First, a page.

For linear inverse problems $Y=\mathsf{A}\mu+\xi$, it is classical to recover the unknown function $\mu$ by an iterative scheme $(\widehat \mu^{(m)}, m=0,1,\ldots)$ and to provide $\widehat\mu^{(\tau)}$ as a result, where $\tau$ is some stopping rule. Stopping should be decided adaptively, that is in a data-driven way independently of the true function $\mu$.  For deterministic noise $\xi$  the discrepancy principle is usually applied to determine $\tau$. In the context of  stochastic noise $\xi$, we study oracle adaptation (that is, compared to the best possible stopping iteration). For a stopping rule based on the residual process, oracle adaptation bounds within a certain domain are established.  For Sobolev balls, the domain of adaptivity matches a corresponding lower bound. The proofs use bias and variance transfer techniques from weak prediction error to strong $L^2$-error, as well as convexity arguments and concentration bounds for the stochastic part. The performance of our stopping rule for Landweber and spectral cutoff methods is illustrated numerically.(Joint work with Gilles Blanchard, Potsdam, and Marc Hoffmann, Paris)

Anna Simoni (CREST, CNRS, Paris, France) Nonparametric Estimation in case of Endogenous Selection”

This paper addresses the problem of estimation of a nonparametric regression function from selectively observed data when selection is endogenous. Our approach relies on independence between covariates and selection conditionally on potential outcomes. Endogeneity of regressors is also allowed for. In the exogenous and endogenous case, consistent two-step estimation procedures are proposed and their rates of convergence are derived which take into account the degree of ill-posedness. In the first stage we have to solve an ill-posed inverse problem to recover nonparametrically the inverse selection probability function. Moreover, when the covariates are endogenous an additional inverse problem has to be solved in the second step to recover the instrumental regression function. Pointwise asymptotic distribution of the estimators is established. In addition, bootstrap uniform confidence bands are derived. Finite sample properties are illustrated in a Monte Carlo simulation study and an empirical illustration. Joint work with Christoph Breunig (Humboldt University, Berlin) and Enno Mammen (Heidelberg University).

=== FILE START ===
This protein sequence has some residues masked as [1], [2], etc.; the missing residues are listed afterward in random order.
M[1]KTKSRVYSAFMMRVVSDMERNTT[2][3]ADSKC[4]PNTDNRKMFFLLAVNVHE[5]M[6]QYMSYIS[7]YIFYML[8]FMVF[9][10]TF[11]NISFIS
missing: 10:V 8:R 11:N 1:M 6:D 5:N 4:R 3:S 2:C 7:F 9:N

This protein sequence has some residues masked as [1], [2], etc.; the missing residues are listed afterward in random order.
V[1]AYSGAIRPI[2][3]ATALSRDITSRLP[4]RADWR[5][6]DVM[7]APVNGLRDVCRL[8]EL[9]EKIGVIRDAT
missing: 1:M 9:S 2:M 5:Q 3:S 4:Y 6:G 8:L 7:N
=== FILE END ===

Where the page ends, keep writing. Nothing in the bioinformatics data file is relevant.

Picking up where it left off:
Botond Szabo (Leiden University, Netherlands) ”Confidence in Bayesian uncertainty quantification in inverse problems

In our work we investigate the frequentist coverage of Bayesian credible sets in the inverse Gaussian sequence model. We consider a scale of priors of varying regularity and choose the regularity by an empirical or a hierarchical Bayes method. Next we consider a central set of prescribed posterior probability in the posterior distribution of the chosen regularity. We show that such an adaptive Bayes credible set gives correct uncertainty quantification of “polished tail” parameters, in the sense of high probability of coverage of such parameters. On the negative side, we show by theory and example that adaptation of the prior necessarily leads to gross and haphazard uncertainty quantification for some true parameters that are still within the hyperrectangle regularity scale. The preceding results are based on semi-explicit computations on an optimised statistical model. In the end of the talk I will briefly discuss to possible extensions of our coverage results to more general, abstract settings.

The talk is based on the papers written together with Judith Rousseau, Aad van der Vaart and Harry van Zanten.

 

Aretha Teckentrup (Mathematics, University of Edinburgh, UK)” Gaussian process regression in Bayesian inverse problems”

A major challenge in the application of sampling methods in Bayesian inverse problems is the typically large computational cost associated with solving the forward problem. To overcome this issue, we consider using a Gaussian process surrogate model to approximate the forward map. This results in an approximation to the solution of the Bayesian inverse problem, and more precisely in an approximate posterior distribution.

In this talk, we analyse the error in the approximate posterior distribution, and show that the approximate posterior distribution tends to the true posterior as the accuracy of the Gaussian process surrogate model increases.

 

Nicholas Zabaras (Computational Science and Engineering, University of Notre Dame, USA) “Inverse Problems with an Unknown Scale of Estimation

The presentation will focus on the Bayesian estimation of spatially varying parameters of multiresolution/multiscale nature. In particular, the characteristic length scale(s) of the unknown property are not known a priori and need to be evaluated based on the fidelity of the given data across the domain. Our approach is based on representing the spatial field with a wavelet expansion. The intra-scale correlations between wavelet coefficients form a quadtree, and this structure is exploited to identify additional basis functions to refine the model. Bayesian inference is performed using a sequential Monte Carlo sampler with a MCMC transition kernel. The SMC sampler is used to move between posterior densities defined on different scales, thereby providing for adaptive refinement of the wavelet representation. The marginal likelihoods provide a termination criterion for the scale determination algorithm thus allowing model comparison and selection. The approach is demonstrated with permeability estimation for groundwater flow using pressure measurements.

https://www.zabaras.com/

Link to the LMS Inverse Problems Research Group